Should websites look identical in every browser?
- 23rd February 2011
Throughout the course of my web development career I have debated this point with project managers, designers, clients, and even other web developers, who have argued that websites should look identical in every browser.
There are several reasons that is impossible:
- Fonts - are not rendered in the same way on PCs, Macs and other devices. Even if you set a fixed size such as px or pt, there are still variations in size across different operating systems. Helvetica is a good example of a these differences - it looks really smooth on a Mac but horrible and blocky on a PC.
- Accessibility - all the major browsers offer a text size as well as a zoom option (for that reason we should still be using relative measures like em or %) - so we need to make sure a site displays well at various font sizes.
A lot of websites make extensive use of images for headings, navigation items etc to get around this problem, but this results in slower page load times and loss of definition when zooming in. And even this won’t fix the problem. Viewing an image heavy website on the iPad will look very different on Amazon’s Kindle.
Loss of definition when zooming in on images
Rounded corners is a perfect example of the differences between browsers. In CSS3, we can specify “border-radius” to create a border with rounded corners. It will work in all the latest versions of Safari, Opera, Chrome, and Firefox (with the property “-moz-border-radius”). Microsoft haven’t implemented CSS rounded corners in IE8, so web developers are forced to implement an alternative such as the jQuery Rounded Corners plugin, or resort to using images. Either way, web developers probably should implement two solutions - one for browsers which have implemented rounded corners, and another for those who haven’t. But more often than not, web developers implement a “one fits all” solution which makes the page load more slowly, is less accessible and generally stifles progression - developers put more effort in to making sure their site is backwards-compatible than making sure their site makes full use of the latest web development technology. But I suppose the one thing we generally can’t do is tell our clients that the rounded corners don’t display in one of the most popular browsers, so we have to implement that alternative.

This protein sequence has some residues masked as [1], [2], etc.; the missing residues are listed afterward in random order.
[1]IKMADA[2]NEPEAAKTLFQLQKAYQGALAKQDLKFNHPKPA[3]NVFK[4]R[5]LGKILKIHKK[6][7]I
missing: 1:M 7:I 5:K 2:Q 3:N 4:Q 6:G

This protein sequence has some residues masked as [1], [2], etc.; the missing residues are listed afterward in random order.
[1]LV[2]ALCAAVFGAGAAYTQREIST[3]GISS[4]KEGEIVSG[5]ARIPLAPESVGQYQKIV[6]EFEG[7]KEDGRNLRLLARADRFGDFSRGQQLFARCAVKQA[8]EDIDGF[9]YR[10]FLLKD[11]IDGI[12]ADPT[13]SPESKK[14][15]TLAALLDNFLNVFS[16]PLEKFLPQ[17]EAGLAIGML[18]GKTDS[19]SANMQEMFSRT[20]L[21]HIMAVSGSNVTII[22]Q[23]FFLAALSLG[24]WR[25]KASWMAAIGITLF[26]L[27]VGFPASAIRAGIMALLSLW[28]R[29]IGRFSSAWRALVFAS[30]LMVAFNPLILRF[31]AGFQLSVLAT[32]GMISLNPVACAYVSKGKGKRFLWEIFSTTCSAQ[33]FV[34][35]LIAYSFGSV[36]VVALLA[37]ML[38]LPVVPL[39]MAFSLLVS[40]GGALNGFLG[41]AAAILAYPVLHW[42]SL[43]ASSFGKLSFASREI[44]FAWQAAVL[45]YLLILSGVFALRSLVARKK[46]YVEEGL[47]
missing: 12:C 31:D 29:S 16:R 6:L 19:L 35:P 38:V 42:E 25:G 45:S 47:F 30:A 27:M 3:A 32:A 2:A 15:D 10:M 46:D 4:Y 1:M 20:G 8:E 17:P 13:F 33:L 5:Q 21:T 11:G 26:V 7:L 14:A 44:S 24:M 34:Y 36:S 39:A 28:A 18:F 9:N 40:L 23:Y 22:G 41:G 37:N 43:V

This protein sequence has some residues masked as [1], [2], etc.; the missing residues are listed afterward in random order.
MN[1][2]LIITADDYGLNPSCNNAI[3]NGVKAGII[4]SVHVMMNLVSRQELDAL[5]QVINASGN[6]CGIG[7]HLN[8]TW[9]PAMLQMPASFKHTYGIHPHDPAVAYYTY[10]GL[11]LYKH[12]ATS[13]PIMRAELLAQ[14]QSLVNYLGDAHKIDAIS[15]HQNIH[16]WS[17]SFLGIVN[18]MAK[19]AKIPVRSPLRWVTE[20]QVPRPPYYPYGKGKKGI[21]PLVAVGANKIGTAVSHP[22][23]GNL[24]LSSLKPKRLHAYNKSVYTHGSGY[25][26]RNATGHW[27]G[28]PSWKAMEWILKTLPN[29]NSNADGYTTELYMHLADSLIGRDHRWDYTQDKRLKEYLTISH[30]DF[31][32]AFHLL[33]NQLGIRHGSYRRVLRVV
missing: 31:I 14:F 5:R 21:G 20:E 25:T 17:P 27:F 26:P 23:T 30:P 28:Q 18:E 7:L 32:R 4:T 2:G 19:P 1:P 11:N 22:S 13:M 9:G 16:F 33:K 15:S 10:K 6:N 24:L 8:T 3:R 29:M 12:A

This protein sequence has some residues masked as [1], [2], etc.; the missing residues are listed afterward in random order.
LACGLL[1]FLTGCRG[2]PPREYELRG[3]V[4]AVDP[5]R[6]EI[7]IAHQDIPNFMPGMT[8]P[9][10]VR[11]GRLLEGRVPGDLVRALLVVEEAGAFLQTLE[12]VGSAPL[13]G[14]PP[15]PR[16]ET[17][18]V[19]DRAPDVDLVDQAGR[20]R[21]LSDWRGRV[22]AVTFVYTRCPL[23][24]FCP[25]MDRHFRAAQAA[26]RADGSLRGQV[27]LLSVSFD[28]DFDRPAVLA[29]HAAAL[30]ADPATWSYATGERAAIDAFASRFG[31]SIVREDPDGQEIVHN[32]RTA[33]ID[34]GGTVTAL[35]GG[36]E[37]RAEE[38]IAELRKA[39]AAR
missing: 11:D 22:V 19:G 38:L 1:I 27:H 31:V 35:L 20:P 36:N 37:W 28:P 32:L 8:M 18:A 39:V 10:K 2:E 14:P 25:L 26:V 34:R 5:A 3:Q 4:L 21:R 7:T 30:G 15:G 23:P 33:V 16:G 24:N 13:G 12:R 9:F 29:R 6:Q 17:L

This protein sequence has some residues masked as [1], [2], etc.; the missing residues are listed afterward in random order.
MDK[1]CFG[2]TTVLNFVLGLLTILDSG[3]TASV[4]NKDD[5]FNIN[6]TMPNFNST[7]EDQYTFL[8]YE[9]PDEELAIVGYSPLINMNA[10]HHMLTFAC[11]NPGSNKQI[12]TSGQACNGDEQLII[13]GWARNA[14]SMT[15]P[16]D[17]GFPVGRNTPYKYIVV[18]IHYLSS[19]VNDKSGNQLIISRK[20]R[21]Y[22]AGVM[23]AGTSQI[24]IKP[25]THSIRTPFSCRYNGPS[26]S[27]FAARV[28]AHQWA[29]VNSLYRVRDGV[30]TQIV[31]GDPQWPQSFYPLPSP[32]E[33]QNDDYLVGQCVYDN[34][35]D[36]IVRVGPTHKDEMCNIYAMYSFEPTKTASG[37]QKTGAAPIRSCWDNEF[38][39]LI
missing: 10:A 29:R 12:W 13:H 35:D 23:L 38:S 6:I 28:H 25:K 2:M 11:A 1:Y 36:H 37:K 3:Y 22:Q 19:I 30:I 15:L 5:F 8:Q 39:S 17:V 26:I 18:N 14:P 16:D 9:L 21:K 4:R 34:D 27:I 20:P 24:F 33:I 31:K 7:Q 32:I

The main thing I want people to realise is that the web is not print. The web is very much about design, but just as (if not more) importantly, the web is about content, user experience and accessibility - people should be able to consume web content from their laptop, PC, phone, tablet or screen reader.
My strategy is simple: ensure the site looks as close as possible to the original design in the latest version of all the major browsers, and ensure the content and functionality is accessible in in older versions, across a range of platforms. The most important thing to test in older browsers is functionality and accessibility - if functionality is visible in older versions of a browser, make sure it works! If your functionality is only supported in the latest browsers, ensure their is a graceful fallback, tell the user what they’re missing and encourage them to upgrade!
Youtube in Internet Explorer 6
Digg in Internet Explorer 6
For me this goes slightly too far. Like it or not, there are still a large number of people using Internet Explorer 6 - so it’s important to spend time making sure the site looks error free, but it’s equally important no to spend hours pushing pixels trying to reach an unachievable goal.
And above all else, does the user really notice? If you were to visit a website in Safari, then then next day visit the site in Firefox would you notice if the font was 1px larger? Would you notice if lines of content were 4 pixels longer? There are plenty of beautifully designed sites out there which look amazing regardless of the minute differences between how they look in various browsers. And if god had wanted websites to look the same in every browser, he would have created a “world wide web consortium” to get browser vendors to agree on a set of core principles which would be supported by everyone.